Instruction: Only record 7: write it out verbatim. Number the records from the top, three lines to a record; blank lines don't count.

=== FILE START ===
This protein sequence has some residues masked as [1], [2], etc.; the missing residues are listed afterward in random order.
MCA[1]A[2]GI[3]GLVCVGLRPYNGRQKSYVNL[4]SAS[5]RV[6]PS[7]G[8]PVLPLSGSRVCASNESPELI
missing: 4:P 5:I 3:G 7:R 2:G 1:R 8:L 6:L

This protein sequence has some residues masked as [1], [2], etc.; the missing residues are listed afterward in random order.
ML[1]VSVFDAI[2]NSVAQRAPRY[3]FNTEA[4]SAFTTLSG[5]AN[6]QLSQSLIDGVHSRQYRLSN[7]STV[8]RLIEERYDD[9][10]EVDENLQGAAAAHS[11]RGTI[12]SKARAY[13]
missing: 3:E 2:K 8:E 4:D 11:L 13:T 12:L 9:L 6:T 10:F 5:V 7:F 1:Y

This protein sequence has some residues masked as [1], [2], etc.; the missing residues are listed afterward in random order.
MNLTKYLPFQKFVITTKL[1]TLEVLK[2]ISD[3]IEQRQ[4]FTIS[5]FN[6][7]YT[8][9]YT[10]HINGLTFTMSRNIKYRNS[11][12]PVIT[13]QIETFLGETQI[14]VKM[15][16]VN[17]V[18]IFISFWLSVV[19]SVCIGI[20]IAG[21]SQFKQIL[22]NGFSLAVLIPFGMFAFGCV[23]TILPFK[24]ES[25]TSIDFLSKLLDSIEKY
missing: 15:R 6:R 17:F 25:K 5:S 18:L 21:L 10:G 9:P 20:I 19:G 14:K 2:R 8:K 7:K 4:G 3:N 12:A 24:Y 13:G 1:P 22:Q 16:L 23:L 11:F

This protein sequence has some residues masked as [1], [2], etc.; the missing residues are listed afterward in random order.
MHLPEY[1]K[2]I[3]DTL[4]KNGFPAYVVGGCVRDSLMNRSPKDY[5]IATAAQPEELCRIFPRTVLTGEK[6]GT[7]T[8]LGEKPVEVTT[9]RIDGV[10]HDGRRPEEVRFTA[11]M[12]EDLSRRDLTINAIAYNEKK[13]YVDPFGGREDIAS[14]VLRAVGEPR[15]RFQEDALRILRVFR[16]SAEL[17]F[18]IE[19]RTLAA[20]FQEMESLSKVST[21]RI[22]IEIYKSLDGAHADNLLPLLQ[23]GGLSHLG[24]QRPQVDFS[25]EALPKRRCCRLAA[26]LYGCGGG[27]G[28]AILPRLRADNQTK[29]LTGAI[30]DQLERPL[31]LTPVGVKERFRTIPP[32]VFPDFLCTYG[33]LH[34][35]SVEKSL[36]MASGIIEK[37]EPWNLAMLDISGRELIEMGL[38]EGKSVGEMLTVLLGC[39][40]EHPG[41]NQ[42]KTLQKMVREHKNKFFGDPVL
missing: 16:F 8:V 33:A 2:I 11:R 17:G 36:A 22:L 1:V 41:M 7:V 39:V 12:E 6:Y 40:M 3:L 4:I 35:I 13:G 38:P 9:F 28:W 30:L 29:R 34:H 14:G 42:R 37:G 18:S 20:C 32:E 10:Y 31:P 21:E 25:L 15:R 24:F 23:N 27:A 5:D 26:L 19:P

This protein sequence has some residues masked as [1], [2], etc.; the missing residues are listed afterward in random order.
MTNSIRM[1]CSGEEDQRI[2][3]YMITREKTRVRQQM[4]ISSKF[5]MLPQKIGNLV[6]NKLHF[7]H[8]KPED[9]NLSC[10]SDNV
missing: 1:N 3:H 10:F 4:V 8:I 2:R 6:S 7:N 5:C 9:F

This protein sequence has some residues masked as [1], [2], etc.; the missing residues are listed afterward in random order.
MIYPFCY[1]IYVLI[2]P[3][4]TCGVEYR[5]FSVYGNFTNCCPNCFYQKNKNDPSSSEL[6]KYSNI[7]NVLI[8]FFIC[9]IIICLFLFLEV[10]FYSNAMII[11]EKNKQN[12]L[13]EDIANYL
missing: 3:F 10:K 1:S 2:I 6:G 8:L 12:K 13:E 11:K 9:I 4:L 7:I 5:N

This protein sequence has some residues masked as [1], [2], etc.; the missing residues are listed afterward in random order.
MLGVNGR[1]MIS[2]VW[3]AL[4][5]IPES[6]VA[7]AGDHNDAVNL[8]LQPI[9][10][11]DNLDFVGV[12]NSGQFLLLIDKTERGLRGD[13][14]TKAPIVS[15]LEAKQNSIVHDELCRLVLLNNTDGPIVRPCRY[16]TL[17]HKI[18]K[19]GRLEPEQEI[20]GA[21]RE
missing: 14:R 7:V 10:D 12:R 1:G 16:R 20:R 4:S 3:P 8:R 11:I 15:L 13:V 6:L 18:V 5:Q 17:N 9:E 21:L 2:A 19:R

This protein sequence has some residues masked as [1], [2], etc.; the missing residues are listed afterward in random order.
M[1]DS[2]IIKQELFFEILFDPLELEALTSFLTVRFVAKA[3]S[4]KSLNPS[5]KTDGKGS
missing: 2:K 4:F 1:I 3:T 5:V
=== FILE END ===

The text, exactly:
This protein sequence has some residues masked as [1], [2], etc.; the missing residues are listed afterward in random order.
MLGVNGR[1]MIS[2]VW[3]AL[4][5]IPES[6]VA[7]AGDHNDAVNL[8]LQPI[9][10][11]DNLDFVGV[12]NSGQFLLLIDKTERGLRGD[13][14]TKAPIVS[15]LEAKQNSIVHDELCRLVLLNNTDGPIVRPCRY[16]TL[17]HKI[18]K[19]GRLEPEQEI[20]GA[21]RE
missing: 14:R 7:V 10:D 12:R 1:G 16:R 20:R 4:S 3:P 8:R 11:I 15:L 13:V 6:L 18:V 5:Q 17:N 9:E 21:L 2:A 19:R